A fortunate consequence of a calmer Drake Passage is that our progress across it was quite speedy. When we woke on the morning of the southern hemisphere’s summer solstice, we had nothing but steel blue seas and seabirds for company.
But by the early afternoon, we had caught our first glimpse of icebergs, a sign that a big continental ice sheet was in the vicinity. It’s a little mind-blowing to think that these frozen shards contain water that fell as snow somewhere on Antarctica possibly hundreds or even thousands of years ago, and is now being returned to the ocean by breaking off the end of a glacier and eventually melting. A slow-motion water cycle in action.
A little later, we caught our first glimpse of Antarctica itself, as the South Shetland Islands pulled into view. Although as was almost always the case, the visible ‘land’ was just a thin dark rind between the sea below and the massive ice sheet above. There is a lot of ice in Antarctica.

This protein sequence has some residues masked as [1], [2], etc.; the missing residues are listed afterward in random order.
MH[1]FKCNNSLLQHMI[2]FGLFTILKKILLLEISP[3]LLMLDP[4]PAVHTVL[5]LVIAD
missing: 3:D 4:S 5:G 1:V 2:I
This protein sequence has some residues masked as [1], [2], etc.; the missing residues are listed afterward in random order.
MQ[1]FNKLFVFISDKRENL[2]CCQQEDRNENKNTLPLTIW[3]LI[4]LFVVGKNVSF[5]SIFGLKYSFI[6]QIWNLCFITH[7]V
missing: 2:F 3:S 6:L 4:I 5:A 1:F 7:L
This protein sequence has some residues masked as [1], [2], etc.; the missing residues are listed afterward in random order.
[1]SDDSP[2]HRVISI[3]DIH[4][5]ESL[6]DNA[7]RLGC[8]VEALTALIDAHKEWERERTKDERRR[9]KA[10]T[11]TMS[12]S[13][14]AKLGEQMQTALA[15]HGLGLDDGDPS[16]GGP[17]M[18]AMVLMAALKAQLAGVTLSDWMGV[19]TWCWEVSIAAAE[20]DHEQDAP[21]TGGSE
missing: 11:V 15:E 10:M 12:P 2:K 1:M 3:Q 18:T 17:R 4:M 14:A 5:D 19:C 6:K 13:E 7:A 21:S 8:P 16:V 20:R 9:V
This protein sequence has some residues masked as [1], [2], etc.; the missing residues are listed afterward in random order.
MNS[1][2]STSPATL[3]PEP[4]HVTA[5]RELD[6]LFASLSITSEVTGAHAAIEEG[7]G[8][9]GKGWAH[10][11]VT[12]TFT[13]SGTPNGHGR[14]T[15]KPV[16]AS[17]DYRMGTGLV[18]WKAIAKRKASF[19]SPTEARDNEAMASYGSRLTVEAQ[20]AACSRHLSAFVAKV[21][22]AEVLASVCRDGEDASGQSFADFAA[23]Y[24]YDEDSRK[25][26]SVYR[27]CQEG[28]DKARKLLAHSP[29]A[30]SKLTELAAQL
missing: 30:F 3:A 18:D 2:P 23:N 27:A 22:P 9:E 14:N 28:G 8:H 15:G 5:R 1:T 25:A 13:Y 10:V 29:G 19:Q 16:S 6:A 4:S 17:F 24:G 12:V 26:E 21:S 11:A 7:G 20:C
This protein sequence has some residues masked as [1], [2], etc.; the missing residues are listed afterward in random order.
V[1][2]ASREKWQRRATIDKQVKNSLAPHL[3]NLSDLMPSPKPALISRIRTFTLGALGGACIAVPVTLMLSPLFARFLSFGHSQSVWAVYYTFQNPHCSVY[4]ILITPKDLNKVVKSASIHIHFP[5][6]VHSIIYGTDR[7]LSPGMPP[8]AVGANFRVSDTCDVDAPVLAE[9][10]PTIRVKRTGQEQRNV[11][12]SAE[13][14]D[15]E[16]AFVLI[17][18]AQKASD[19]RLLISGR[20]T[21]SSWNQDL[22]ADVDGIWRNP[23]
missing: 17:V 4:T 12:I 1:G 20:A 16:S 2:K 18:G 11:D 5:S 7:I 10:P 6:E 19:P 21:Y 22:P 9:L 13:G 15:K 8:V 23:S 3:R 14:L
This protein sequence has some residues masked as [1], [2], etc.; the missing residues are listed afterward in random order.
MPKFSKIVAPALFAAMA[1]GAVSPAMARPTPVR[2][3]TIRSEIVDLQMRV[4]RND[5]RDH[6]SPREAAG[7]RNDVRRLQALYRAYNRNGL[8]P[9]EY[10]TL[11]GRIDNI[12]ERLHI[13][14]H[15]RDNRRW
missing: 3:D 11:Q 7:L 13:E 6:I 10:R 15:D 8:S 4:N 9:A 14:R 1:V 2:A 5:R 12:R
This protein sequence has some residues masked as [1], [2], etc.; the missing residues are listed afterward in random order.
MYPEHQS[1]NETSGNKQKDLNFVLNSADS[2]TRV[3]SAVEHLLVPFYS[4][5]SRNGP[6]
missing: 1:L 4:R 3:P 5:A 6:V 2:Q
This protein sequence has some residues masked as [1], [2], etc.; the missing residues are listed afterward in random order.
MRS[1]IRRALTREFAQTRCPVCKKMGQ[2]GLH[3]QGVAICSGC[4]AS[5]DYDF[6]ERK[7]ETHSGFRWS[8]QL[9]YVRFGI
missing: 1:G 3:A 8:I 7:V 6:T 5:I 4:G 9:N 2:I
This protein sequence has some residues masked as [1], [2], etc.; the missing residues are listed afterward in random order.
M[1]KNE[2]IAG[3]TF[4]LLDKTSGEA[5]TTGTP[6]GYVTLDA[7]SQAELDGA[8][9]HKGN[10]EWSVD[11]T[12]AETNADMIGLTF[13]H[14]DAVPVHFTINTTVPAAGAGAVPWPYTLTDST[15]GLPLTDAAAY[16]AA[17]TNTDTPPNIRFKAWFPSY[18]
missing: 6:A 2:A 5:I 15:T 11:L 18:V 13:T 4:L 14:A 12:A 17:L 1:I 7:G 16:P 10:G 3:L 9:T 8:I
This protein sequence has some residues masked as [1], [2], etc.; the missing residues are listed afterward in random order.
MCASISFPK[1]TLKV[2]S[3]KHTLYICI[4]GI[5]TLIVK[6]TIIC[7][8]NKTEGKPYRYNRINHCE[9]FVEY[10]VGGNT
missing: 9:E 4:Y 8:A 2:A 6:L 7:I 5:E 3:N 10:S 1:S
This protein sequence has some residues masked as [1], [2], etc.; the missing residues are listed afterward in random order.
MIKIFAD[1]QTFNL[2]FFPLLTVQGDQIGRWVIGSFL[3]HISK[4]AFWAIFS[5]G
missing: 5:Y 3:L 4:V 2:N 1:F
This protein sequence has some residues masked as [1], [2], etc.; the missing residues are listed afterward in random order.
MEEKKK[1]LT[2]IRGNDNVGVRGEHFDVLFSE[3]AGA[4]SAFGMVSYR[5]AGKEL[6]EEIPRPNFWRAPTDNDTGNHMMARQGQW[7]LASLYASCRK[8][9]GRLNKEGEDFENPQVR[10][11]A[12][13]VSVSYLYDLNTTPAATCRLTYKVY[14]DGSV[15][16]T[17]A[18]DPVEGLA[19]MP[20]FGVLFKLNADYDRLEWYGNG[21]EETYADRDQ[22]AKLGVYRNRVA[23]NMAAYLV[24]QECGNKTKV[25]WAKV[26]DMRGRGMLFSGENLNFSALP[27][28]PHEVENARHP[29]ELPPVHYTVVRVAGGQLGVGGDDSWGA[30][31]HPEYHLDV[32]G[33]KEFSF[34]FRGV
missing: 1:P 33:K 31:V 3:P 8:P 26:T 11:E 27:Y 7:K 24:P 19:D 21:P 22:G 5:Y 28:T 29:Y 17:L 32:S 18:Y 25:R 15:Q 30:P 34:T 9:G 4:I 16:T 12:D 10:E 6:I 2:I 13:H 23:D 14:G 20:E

We were able to take advantage of the longest day of the year to squeeze in our first landing, on Penguin Island.
We’ve already given you the highlights of this landing on a recently active volcano, but we can’t leave Penguin island without giving you some obligatory penguins.
We also encountered a sad reminder that this wilderness has not been untouched by the hand of humanity: our landing beach was strewn with ribs and vertebrae of whales dragged ashore for processing in the late 19th and earlier 20th century.